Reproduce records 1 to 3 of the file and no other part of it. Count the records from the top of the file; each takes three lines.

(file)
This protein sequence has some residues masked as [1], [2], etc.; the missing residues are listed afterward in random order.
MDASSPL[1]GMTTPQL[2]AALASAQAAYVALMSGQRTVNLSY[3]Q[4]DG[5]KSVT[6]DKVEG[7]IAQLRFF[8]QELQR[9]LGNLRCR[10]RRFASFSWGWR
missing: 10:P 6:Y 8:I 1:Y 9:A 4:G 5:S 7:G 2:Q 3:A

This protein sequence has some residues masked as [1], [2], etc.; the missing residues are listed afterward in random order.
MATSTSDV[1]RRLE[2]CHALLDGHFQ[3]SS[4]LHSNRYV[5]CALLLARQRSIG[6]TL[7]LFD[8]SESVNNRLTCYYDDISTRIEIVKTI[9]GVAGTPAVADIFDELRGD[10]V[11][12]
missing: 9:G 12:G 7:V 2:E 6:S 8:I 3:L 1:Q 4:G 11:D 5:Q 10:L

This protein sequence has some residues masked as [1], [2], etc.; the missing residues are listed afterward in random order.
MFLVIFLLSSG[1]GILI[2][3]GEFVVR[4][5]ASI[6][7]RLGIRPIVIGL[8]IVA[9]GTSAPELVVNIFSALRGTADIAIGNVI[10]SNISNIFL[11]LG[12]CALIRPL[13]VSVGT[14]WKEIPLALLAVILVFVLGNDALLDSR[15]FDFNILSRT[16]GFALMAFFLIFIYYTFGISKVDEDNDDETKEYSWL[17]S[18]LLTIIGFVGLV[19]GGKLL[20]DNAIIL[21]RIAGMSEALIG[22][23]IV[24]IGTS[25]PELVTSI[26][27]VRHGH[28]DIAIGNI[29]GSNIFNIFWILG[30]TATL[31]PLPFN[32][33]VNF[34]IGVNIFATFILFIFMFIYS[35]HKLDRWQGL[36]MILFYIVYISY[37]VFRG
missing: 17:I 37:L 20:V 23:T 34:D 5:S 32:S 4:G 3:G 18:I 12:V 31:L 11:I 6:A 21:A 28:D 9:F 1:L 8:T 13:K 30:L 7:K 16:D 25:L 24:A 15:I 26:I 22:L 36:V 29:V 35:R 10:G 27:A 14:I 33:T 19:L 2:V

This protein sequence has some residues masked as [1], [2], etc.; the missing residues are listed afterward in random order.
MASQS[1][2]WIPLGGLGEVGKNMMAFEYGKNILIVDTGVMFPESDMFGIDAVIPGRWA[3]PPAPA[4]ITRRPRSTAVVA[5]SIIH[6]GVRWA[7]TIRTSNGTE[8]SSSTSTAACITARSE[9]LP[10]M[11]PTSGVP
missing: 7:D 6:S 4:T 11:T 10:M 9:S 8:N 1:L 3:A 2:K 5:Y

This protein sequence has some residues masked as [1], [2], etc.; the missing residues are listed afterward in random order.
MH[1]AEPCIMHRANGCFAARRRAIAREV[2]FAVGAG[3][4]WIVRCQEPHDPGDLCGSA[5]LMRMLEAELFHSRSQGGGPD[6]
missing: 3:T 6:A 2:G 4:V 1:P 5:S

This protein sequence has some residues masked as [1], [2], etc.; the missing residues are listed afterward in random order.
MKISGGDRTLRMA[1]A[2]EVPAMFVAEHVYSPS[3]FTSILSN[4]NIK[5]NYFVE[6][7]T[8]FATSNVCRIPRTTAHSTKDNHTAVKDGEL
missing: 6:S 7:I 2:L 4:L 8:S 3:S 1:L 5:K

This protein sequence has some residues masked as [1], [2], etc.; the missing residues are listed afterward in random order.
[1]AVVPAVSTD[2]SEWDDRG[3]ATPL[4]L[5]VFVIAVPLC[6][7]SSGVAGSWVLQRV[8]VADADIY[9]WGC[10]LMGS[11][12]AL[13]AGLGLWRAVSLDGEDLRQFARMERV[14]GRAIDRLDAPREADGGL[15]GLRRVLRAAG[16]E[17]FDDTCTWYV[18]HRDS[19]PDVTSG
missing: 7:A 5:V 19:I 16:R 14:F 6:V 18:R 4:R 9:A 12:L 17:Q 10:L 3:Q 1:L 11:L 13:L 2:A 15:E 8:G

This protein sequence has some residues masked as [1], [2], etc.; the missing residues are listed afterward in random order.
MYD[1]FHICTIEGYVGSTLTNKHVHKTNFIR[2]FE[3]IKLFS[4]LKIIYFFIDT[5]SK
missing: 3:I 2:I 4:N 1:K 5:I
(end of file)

This protein sequence has some residues masked as [1], [2], etc.; the missing residues are listed afterward in random order.
MDASSPL[1]GMTTPQL[2]AALASAQAAYVALMSGQRTVNLSY[3]Q[4]DG[5]KSVT[6]DKVEG[7]IAQLRFF[8]QELQR[9]LGNLRCR[10]RRFASFSWGWR
missing: 10:P 6:Y 8:I 1:Y 9:A 4:G 5:S 7:G 2:Q 3:A

This protein sequence has some residues masked as [1], [2], etc.; the missing residues are listed afterward in random order.
MATSTSDV[1]RRLE[2]CHALLDGHFQ[3]SS[4]LHSNRYV[5]CALLLARQRSIG[6]TL[7]LFD[8]SESVNNRLTCYYDDISTRIEIVKTI[9]GVAGTPAVADIFDELRGD[10]V[11][12]
missing: 9:G 12:G 7:V 2:E 6:S 8:I 3:L 1:Q 4:G 11:D 5:Q 10:L

This protein sequence has some residues masked as [1], [2], etc.; the missing residues are listed afterward in random order.
MFLVIFLLSSG[1]GILI[2][3]GEFVVR[4][5]ASI[6][7]RLGIRPIVIGL[8]IVA[9]GTSAPELVVNIFSALRGTADIAIGNVI[10]SNISNIFL[11]LG[12]CALIRPL[13]VSVGT[14]WKEIPLALLAVILVFVLGNDALLDSR[15]FDFNILSRT[16]GFALMAFFLIFIYYTFGISKVDEDNDDETKEYSWL[17]S[18]LLTIIGFVGLV[19]GGKLL[20]DNAIIL[21]RIAGMSEALIG[22][23]IV[24]IGTS[25]PELVTSI[26][27]VRHGH[28]DIAIGNI[29]GSNIFNIFWILG[30]TATL[31]PLPFN[32][33]VNF[34]IGVNIFATFILFIFMFIYS[35]HKLDRWQGL[36]MILFYIVYISY[37]VFRG
missing: 17:I 37:L 20:V 23:T 34:D 5:S 32:S 4:G 3:G 18:I 12:V 31:L 11:I 6:A 21:A 28:D 9:F 1:L 8:T 13:K 30:L 7:K 16:D 25:L 24:A 15:I 26:I 22:L 36:V 29:V 35:R 10:G 27:A 14:I 33:T 19:L 2:V